Photo by John Dorton/ISIPhotos.com
By JASON MITCHELL
SEATTLE – Jozy Altidore has spent much of the last year answering any and all questions about his club career. It would seem he is now answering them for his national team.
Altidore’s third goal in as many matches provided the the U.S. Men’s National team with all the scoring it would need on the way to a 2-0 victory in front of 40,847 at CenturyLink Field on Tuesday.
After a slow start that saw Panama attack early, the Americans eventually settled down and controlled the match, with Michael Bradley taking charge in midfield.
It was one of Bradley’s many surging runs forward that sparked the opening U.S. goal, as he found Fabian Johnson on the left flank late in the first half, allowing Johnson to deliver a perfect ball to the back post where Altidore finished perfectly.
The Americans continued to dominate and found an insurance goal barely 10 minutes after the half when Geoff Cameron sprang Eddie Johnson with a perfectly-weighted long pass on the right flank. Johnson brought the ball down with a deft touch and delivered a left-footed finish in front of his hometown Seattle fans to secure the 2-0 victory.
“I think throughout the entire game we were in control of it,” said head coach Jurgen Klinsmann. “Every area of the field, guys did their jobs.”
Klinsmann went on to characterize the match as “a complete performance.”
With Mexico and Costa Rica playing to a 0-0 draw earlier in the evening, the United States now sits alone atop the Hexagonal round of CONCACAF World Cup qualifying, with three of its remaining five matches on U.S. soil and a game-in-hand on Mexico.
The U.S. hosts Honduras on Tuesday night at Rio Tinto Stadium in Sandy, Utah. Honduras topped the USMNT 2-1 in Februaury to open the Hexagonal round.
Panama, missing leading scorer Blas Perez to gastroenteritis, opened the match more aggressively than many expected. But while the Panamanians looked dangerous for much of the half—particularly down the left side—that same aggression gave the U.S. wide swaths of space to work the middle of the pitch.
After half-an-hour, that vulnerability cost the visitors.
In the 36th minute, Bradley—characteristically ferocious in defense and dangerous in distribution throughout the night—charged down the center of the pitch and fed Johnson as he raced into the left side of the penalty area.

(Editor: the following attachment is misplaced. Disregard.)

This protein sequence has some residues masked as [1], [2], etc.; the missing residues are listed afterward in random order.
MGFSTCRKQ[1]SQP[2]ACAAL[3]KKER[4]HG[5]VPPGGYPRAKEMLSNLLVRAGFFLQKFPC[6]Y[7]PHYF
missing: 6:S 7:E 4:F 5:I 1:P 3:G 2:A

“I was able to turn and there was some space and at that point you’re trying to drive forward, and to see as you move forward in the attack what the options are,” Bradley said. “Give big credit to Fabian. He joined in, in a strong way, and the ball he gave to Jozy was perfect.”
Johnson, putting in a solid night of work after a much maligned performance against Jamaica on Friday, deftly one-touched a far-post cross to Altidore, who likewise needed only a touch to beat goalkeeper Jaime Penedo.
The goal was perhaps some form of justice for Altidore, who seemed to have been clearly taken down in the penalty area only minutes earlier.
After the match, both Altidore’s teammates and his coach noted his increased tenacity of late.
“What we demand from him is that when you struggle, [you] fight your way back into the game and do your job for the team,” said Klinsmann, “and how he’s doing that the last couple of games is absolutely outstanding.”
“He’s done extremely well from that Germany game on,” added starting right back Brad Evans. “He’s been just an absolute beast up front for 90 minutes, putting in the work. It’s really impressive to see. I’m happy for him, really showing his ability. He’s still so young, but his talent is just endless, man. He’s an extremely good player.”
It was the national team’s first World Cup Qualifier in Seattle since 1976. Despite missing Graham Zusi to yellow-card accumulation and Jermaine Jones to a concussion, the U.S. would give the crowd more to celebrate, this time with a decidedly home-cooked flavor courtesy of Eddie Johnson.
In the 54th minute, Cameron released Johnson with a beautifully lobbed ball from deep in the midfield as the Seattle Sounder powered behind Panama’s back line. Johnson collected the pass with his right foot and easily beat a charging Penedo with a left-footed shot for the insurance goal.
“I saw that Geoff had time on the ball, and it was on his strong foot,” said Johnson. “I knew if it was on his strong foot, and if it was off his foot…I could make a run in behind.”
“I like my chances running without the ball,” he added with a grin.
The two-goal deficit seemed to take all the air out of the “Canaleros,” as they failed to seriously threaten over the remaining half-hour until forcing Tim Howard into a stoppage-time save.
“That’s why you have Tim Howard,” said Omar Gonzalez.
The U.S. now sits on 10 points from five HEX qualifiers, two points ahead of Costa Rica and Mexico. Honduras sits in fourth place with seven points while Panama has six. Jamaica has been all but eliminated with just two points from six matches.
“We are very pleased, but we still have another one to go,” said Klinsmann.
With the shutout, the U.S. has given up just a single goal in its last four World Cup qualifying matches, topping Costa Rica 1-0, drawing 0-0 with Mexico, and besting Jamaica 2-1 before Tuesday’s victory.
After the match, much of the credit went to the growing chemistry developing between the young center back tandem of Omar Gonzalez and Matt Besler.
“I think Matt and Omar are both learning on the job really quickly,” said Bradley, “and they’re picking things up. And they’re understanding what this is all about. What it takes to win at this level.”
“They fine-tune things,” said Klinsmann. “More playing time means better understanding develops.”
Asked what he thought of the night’s events in Seattle and Mexico City, Bradley didn’t mince words.
“I think it’s a big night for us,” he said with a smile.